Dec 2011 Journal of cellular physiology

p8 expression controls pancreatic cancer cell migration, invasion, adhesion, and tumorigenesis.

Auteurs

Sandi MJ, Hamidi T, Malicet C, Cano C, Loncle C, Pierres A, Dagorn JC, Iovanna JL

Résumé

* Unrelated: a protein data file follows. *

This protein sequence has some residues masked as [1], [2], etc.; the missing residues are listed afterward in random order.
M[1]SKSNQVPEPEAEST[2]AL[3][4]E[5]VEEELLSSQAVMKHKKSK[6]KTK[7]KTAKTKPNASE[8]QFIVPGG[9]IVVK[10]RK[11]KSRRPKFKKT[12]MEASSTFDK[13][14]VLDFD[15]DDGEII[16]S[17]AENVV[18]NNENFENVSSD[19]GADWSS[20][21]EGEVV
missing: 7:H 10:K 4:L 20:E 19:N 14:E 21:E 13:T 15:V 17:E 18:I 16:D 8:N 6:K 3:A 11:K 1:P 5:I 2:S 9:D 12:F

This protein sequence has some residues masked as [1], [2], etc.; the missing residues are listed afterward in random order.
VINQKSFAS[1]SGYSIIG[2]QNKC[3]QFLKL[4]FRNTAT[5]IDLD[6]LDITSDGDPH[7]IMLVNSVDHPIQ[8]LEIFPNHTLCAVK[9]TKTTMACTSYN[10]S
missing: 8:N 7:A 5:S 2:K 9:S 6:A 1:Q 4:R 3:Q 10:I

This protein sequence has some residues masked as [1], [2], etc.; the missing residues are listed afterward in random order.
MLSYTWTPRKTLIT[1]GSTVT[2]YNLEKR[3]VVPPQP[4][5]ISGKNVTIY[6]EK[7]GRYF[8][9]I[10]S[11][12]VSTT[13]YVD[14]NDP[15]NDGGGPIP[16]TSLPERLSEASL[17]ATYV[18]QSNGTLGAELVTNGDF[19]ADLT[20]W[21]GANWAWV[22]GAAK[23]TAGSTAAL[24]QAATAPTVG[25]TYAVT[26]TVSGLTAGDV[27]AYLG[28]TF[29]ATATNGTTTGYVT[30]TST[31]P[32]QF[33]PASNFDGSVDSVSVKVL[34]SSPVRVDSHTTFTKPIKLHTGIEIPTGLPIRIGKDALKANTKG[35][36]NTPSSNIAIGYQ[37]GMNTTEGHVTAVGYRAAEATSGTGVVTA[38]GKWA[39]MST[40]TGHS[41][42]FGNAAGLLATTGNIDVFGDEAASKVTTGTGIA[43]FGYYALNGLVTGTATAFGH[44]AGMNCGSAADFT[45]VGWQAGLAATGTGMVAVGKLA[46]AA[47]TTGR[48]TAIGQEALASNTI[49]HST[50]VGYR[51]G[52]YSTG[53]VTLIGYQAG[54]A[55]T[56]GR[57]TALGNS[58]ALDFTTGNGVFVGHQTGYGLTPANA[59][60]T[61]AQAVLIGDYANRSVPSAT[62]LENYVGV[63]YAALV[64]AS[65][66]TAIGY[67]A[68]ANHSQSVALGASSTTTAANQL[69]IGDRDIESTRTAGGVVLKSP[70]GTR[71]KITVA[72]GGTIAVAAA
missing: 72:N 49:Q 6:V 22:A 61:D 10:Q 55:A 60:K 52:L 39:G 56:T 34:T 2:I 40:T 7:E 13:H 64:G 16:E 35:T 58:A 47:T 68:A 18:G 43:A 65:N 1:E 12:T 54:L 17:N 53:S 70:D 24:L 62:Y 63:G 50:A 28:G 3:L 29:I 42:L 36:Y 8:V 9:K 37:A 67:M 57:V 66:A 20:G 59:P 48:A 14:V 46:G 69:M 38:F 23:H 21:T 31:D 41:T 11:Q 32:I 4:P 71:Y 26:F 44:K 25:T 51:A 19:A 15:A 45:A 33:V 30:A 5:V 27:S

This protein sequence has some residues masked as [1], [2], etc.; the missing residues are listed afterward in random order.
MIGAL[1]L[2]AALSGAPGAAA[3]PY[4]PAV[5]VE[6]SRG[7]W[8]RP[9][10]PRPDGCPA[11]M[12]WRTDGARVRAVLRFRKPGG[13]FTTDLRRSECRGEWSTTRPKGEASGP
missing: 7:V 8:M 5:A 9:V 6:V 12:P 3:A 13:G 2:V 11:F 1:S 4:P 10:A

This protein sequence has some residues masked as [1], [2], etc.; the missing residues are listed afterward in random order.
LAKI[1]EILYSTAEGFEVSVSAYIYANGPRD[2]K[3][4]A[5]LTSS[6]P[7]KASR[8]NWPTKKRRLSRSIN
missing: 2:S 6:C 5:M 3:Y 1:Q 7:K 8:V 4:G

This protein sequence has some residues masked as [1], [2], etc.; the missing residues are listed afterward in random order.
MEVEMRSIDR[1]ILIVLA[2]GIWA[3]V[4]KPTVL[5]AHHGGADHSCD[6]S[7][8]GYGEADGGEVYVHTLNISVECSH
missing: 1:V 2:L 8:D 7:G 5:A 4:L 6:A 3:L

p8 is a stress gene whose activity is necessary for tumor development and progression. The acquisition of invasive properties by transformed cells is a key event in tumor development. In order to establish whether p8 is involved or not in this phenomenon, we assessed the capacity of p8 at influencing cell adhesion, migration, invasion, and tumorigenesis of pancreatic cancer cells. p8 expression was knocked down by a small interfering RNA (siRNA) in pancreatic cancer-derived Panc-1 and MiaPaCa-2 cells and subsequent changes in cell adhesion, migration, invasion, and tumorigenesis were assessed. Influence of p8 silencing on gene expression was analyzed using cDNA microarrays. The influence of inhibiting CDC42, one of the genes most over-expressed in p8-silenced cells, on the changes observed in p8-silenced cells was also evaluated. Finally, the tumorigenic capacities of Panc-1 cells transfected with control siRNA or p8 siRNA were compared by assessing their ability to form colonies in soft agar and to grow as xenografts in nude mice. Knocking-down p8 in pancreatic cancer cells in vitro decreased migration and invasion while increasing cell adhesion; over-expression produced the opposite effect. Knocking down CDC42 reversed almost completely the effects of silencing p8 in vitro. Finally, cells transfected with p8 siRNA were almost unable to form colonies in soft agar. In addition, p8-deficient Panc-1 cells did not develop tumors when injected subcutaneously in nude mice. In conclusion, p8 expression controls pancreatic cancer cell migration, invasion and adhesion, three processes required for metastasis, at least in part, through CDC42, a major regulator of cytoskeleton organization.

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